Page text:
ZombiU was a launch title that released with the WiiU back in 2012. I was late to the WiiU party, but ZombiU was one of the first games I picked up and played when I bought the system in late 2013. It’s tense environments, shambling zombies, and intuitive touchpad design made it a flawed, but heavily enjoyable game that I still find myself going back to every now and then. When I first heard news that Ubisoft were releasing ZombiU on the major next gen consoles and PC as Zombi, I was skeptical. How could this game work without the touchpad, that made the game for me! Well, turns out Ubisoft found a way and the game is now available to download digitally on all major platforms. We took the PC version for a test run and and as we soon found out, Zombi is just as nerve racking on the newer consoles as it was on the WiiU.
Zombi is a zombie (duh) survival game where you play a random character who is trying to escape from the zombie infected streets of London. As you begin, a strange voice calling himself the Prepper will direct you to a safehouse where you’ll be spending time in between missions. Prepper will keep tabs on you throughout your journey via the CCTVs all over metropolitan London. Prepper will give you crazy tasks to complete that send you out into the zombie infested streets of London to complete objectives to further your (and most likely his) goals. Your first task upon entering this safehouse is to track down the previous survivor, who the strange voice helped, and take his backpack. Only catch is that he is now a zombie and really has no need for it anymore. This is the first introduction to this games main mechanic – death. When your character dies in Zombi, the game isn’t over. You just become another survivor who takes up the task the previous survivor was undertaking. You will then track down your previous character and kill them (they are a zombie now afterall) and take the items they were carrying as your own. But be careful, because you only have one shot at getting your former self and if you fail, you’ll lost those items, just like a Souls game has you losing all of your souls. This brilliant mechanic is one of the best features of Zombi and really makes it feel like you are truly surviving in a world suffering under the constant threat of zombies.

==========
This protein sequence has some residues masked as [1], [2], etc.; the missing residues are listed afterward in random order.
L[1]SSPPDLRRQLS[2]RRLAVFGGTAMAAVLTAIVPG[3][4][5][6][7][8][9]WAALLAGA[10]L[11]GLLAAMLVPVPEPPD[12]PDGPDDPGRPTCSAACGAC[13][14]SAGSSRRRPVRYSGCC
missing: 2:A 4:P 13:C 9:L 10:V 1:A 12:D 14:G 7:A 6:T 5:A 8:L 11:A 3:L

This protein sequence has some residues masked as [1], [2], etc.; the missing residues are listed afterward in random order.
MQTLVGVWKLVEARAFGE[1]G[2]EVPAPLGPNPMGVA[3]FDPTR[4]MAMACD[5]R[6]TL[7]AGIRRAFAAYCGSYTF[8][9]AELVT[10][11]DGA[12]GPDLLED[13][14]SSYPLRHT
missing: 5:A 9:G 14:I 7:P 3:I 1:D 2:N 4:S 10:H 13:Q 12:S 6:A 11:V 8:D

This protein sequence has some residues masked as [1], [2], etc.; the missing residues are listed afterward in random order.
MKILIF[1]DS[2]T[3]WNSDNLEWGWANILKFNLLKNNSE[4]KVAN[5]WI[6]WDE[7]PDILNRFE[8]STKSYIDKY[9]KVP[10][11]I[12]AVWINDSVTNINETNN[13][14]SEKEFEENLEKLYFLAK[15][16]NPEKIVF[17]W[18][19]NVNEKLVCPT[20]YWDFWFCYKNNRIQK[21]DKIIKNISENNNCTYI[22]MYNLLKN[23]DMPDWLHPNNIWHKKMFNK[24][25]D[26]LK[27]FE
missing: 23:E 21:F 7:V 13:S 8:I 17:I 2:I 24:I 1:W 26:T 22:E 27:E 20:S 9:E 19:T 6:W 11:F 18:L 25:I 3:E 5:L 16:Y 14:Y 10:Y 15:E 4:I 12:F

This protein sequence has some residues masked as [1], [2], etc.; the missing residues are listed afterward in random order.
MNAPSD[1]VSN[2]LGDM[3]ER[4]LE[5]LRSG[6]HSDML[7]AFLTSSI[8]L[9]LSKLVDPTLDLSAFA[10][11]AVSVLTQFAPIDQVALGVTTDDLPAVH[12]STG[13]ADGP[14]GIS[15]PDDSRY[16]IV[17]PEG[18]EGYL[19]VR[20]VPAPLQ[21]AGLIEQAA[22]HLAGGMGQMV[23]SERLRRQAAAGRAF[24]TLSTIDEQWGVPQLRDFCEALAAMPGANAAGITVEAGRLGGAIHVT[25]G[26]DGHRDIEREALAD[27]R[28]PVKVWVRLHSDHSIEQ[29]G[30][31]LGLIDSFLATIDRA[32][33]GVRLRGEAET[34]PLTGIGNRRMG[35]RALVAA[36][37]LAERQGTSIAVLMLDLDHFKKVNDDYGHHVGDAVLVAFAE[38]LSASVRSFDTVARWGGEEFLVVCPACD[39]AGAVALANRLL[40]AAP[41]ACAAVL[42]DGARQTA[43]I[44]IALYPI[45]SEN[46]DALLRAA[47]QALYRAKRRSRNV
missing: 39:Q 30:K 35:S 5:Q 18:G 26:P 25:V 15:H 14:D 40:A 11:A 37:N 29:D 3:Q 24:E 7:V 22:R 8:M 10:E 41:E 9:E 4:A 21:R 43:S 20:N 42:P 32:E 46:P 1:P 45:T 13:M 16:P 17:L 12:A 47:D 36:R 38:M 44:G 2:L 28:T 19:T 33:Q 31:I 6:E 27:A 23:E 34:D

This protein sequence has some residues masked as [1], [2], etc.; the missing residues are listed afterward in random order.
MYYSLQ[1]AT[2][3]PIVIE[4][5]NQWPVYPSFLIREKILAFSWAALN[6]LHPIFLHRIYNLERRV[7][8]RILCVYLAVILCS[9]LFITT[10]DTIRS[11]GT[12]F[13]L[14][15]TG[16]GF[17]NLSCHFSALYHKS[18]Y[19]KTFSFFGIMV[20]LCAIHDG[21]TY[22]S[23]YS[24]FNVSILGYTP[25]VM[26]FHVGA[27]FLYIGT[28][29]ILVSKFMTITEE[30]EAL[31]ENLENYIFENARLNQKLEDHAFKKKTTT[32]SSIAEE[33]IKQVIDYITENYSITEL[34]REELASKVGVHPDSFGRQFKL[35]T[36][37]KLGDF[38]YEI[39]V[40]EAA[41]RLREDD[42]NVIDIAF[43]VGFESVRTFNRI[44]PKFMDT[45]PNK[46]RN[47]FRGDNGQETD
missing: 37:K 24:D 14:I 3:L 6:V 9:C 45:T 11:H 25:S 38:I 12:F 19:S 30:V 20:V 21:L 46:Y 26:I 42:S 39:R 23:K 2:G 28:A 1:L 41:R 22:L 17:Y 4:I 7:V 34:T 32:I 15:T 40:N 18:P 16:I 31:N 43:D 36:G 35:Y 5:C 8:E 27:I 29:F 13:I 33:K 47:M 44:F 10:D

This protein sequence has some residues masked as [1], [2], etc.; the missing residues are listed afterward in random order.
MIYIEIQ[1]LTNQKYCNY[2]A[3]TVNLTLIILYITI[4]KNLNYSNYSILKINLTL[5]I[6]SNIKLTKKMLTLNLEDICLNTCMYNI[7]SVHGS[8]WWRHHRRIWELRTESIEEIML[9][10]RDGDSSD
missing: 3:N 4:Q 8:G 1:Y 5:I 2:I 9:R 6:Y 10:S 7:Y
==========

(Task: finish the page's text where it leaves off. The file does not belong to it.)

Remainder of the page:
The best part about Zombi is your ability to scavenge a destroyed world. You really feel like you’re walking through a city that was once alive and well but is now devoid of life. The zombie inhabitants give a the world a constant state of dread and you’ll always be looking around corners and over your shoulder for the next jump scare or shambling zombie. You’ll stumble into apartment buildings, scavenging supplies and finding weapons while experiencing the final moments of the world’s undead residents. While Zombi does have guns in it, you’re going to find that your main source of protection is going to be from melee weapons. The cricket bat was always my go to weapon in the original on the WiiU, but this port has introduced some new weapons like the spiked baseball bat and the shovel. Inventory management, as you can imagine, becomes critical when exploring the streets of London. You can only hold so many items and you need to balance weapons with aid items. As you find stuff in the world, you’re pack will inevitably fill up and you’ll have to make difficult decision of what to keep and what to trash or stash back at your safehouse. The system works fine on it’s own, but it does bring up my first gripe about the game – the peripheral lost in translation.
On the WiiU, Zombi was an inventive game that I had a ton of fun playing. It was clunky, but it had a certain charm to it. That’s because you had to constantly hold up your WiiU gamepad to scan the area, look down at it to handle inventory, and other such activities, all made possible by this device. On the PS4, Xbox One, and PC – this item doesn’t exist. Instead it’s all done on the main screen and a bit of the charm is lost. It may have been a shtick on the WiiU, but it was clever and added to the gameplay. On the PC version I played, it just felt lacking. It’s serviceable, but it’s nothing special. With this lost, you’re left with a zombie game that is good, but not great. There is fun to be had without the gameplay, but a little of the tension is lost and the overall feel is that it’s missing something it should have.
ZombiU wasn’t a top notch game when it came out, but it earned a strong following for it’s unique gameplay and clever use of the gamepad. When translated to other consoles though, a bit of that magic is lost in translation. It helps that the price is only $20 and Ubisoft has given a way for non Nintendo console owners to enjoy a game that was a lot of fun to play a couple years ago. With that said, if you own a WiiU, that is absolutely the console you should be playing this on. If you don’t, you need to ask yourself how much you enjoy zombie games. There are plenty of better zombie games out there like Dying Light and Dead Rising. But, if you just can’t get enough of zombies and want to enjoy a solid game that doesn’t have much added from it’s previous incarnation, then you could do a lot worse than spending 20 bucks on Zombi.
PC review copy provided by UbiSoft